Monday, August 16, 2010
Corexit Is Being Sprayed at Night, Even Now (According to BP Vessel of Opportunity Workers and Others)
The government and BP have said that no dispersants have been sprayed in the Gulf since the well was partially capped on July 15th.
However, local residents have been saying for weeks that Corexit is still being sprayed.
Admiral Allen wouldn't unequivocally deny this allegation as of August 9th.
On August 10th, the Destin Log reported:
Lt. Cmdr. Dale Vogelsang, liaison officer with the United State Coast Guard, told The Log he had contacted Unified Command and they had “confirmed” that dispersants were not being used in Florida waters. “Dispersants are only being used over the wellhead in Louisiana,” Vogelsang said. “We are working with Eglin and Hurlburt to confirm what the flight pattern may be. But right now, it appears to be a normal flight.”
Vogelsang also said Unified Command confirmed to him that C-130s have never been used to distribute dispersants, as they “typically use smaller aircraft.”
But according to an article by the 910th Airlift Wing Public Affairs Office, based in Youngstown, OH., C-130H Hercules aircraft started aerial spray operations Saturday, May 1, under the direction of the president of the United States and Secretary of Defense. “The objective of the aerial spray operation is to neutralize the oil spill with oil dispersing agents,” the article states.
A July Lockheed Martin Newsletter states that “Lockheed Martin aircraft, including C-130s and P-3s, have been deployed to the Gulf region by the Air Force, Coast Guard and other government customers to perform a variety of tasks, such as monitoring, mapping and dispersant spraying.”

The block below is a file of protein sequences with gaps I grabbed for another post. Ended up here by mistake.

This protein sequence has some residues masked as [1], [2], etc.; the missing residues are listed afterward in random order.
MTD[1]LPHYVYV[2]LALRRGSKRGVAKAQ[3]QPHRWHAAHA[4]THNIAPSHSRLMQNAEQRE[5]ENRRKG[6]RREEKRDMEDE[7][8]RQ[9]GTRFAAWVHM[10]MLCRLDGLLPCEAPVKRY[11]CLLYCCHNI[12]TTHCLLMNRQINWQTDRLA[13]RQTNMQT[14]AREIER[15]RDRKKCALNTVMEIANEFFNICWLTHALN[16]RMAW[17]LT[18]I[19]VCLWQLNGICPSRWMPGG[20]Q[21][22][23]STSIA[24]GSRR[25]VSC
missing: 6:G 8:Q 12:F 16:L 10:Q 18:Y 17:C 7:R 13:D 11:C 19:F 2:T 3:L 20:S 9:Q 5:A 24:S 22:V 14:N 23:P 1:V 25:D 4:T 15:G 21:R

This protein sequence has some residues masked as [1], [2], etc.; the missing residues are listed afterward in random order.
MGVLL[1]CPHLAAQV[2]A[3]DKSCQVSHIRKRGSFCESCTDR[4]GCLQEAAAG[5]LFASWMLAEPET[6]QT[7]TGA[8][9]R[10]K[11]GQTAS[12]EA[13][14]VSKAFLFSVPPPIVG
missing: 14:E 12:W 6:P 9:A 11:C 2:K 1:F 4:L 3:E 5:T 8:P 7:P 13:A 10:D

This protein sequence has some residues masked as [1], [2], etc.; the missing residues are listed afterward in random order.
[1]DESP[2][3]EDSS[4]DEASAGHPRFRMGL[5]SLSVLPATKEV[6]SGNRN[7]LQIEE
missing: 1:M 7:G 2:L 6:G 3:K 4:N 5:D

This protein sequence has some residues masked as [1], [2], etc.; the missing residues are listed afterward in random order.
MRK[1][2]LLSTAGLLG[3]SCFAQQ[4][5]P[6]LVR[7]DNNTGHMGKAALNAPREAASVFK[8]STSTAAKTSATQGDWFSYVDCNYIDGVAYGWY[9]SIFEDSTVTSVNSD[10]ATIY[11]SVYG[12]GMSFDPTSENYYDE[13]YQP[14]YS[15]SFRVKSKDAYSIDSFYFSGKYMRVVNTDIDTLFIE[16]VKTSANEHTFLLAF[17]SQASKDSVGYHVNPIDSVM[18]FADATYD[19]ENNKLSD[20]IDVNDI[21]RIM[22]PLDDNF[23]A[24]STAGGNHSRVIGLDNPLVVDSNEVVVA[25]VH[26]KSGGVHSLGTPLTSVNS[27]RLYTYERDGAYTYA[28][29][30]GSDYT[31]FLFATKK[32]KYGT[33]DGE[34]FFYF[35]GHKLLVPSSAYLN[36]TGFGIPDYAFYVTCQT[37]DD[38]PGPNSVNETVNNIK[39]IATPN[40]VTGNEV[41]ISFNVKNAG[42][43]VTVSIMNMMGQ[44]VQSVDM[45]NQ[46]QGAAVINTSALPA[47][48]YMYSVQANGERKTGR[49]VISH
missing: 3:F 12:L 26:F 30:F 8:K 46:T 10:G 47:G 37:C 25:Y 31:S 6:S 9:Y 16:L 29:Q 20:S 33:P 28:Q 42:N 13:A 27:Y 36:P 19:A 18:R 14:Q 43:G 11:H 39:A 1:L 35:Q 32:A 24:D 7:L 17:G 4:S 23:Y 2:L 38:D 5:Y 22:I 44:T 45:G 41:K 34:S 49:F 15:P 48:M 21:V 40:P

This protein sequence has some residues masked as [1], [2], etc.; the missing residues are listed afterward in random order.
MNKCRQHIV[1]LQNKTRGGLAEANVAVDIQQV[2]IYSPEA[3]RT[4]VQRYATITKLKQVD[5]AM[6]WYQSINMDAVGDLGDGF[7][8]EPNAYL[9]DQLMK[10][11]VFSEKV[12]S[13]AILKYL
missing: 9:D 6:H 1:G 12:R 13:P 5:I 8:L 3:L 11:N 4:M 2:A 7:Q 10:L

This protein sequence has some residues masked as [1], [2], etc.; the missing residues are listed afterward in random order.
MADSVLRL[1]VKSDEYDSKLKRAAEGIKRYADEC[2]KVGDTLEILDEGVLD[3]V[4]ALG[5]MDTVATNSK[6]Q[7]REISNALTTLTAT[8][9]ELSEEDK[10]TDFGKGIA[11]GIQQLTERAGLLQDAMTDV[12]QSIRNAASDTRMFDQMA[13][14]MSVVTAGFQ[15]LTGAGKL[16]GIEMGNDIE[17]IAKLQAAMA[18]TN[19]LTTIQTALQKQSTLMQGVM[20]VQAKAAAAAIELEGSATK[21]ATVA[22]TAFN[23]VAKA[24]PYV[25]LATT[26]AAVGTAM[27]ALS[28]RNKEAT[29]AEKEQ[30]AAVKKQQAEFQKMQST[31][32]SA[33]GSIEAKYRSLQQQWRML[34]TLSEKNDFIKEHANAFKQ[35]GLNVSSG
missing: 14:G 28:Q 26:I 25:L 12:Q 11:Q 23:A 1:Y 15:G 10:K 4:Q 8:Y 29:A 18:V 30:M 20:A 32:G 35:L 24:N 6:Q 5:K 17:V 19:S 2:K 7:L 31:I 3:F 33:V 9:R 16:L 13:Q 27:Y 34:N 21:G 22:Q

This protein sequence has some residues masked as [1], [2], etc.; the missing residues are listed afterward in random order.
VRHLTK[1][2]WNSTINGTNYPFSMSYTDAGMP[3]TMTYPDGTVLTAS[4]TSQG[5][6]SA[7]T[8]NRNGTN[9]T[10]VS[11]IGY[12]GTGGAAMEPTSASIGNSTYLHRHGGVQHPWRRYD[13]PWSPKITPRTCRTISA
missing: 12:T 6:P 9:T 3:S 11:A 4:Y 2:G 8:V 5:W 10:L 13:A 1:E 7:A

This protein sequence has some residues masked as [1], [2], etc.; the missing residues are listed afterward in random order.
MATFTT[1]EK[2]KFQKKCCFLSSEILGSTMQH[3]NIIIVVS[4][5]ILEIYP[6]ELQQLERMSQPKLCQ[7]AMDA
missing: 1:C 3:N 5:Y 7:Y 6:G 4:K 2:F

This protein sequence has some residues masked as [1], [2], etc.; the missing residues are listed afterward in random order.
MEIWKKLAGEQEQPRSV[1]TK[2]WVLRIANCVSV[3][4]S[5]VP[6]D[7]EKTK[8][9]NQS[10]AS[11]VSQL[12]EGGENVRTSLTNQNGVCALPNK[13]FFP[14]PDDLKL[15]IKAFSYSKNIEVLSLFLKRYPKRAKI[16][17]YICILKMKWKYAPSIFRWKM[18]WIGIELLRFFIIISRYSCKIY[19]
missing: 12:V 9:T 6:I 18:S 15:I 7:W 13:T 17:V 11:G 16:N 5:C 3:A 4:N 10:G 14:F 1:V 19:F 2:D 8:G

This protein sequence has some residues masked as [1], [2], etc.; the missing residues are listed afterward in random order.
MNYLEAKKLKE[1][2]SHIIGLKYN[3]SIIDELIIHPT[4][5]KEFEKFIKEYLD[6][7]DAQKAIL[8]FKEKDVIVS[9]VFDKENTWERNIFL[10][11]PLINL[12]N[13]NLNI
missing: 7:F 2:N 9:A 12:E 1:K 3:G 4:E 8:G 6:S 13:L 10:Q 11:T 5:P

Neither of the articles specify the operations have taken place in Florida.
After The Log spoke with Vogelsang Friday morning, he once again reiterated that “no dispersants were being used in Florida waters,” and no dispersants have been used anywhere since mid-July. When The Log asked Vogelsang about the two articles, which state C-130s have been used for dispersant spraying, he said “if they were being used here locally to spray dispersants, then Unified Command didn’t know about it.”
In fact, there are photos and video of C-130s dropping dispersant in the Gulf.
On July 4th, marine biologist and toxicologist Dr. Chris Pincetich - who has an extensive background in testing the affects of chemicals on fish - said that the Coast Guard was spraying Corexit at night over the Gulf:
Dr. Pincetich made this allegation before the well was partially capped on July 15th.
However, on August 9th, award-winning journalist Dahr Jamail wrote: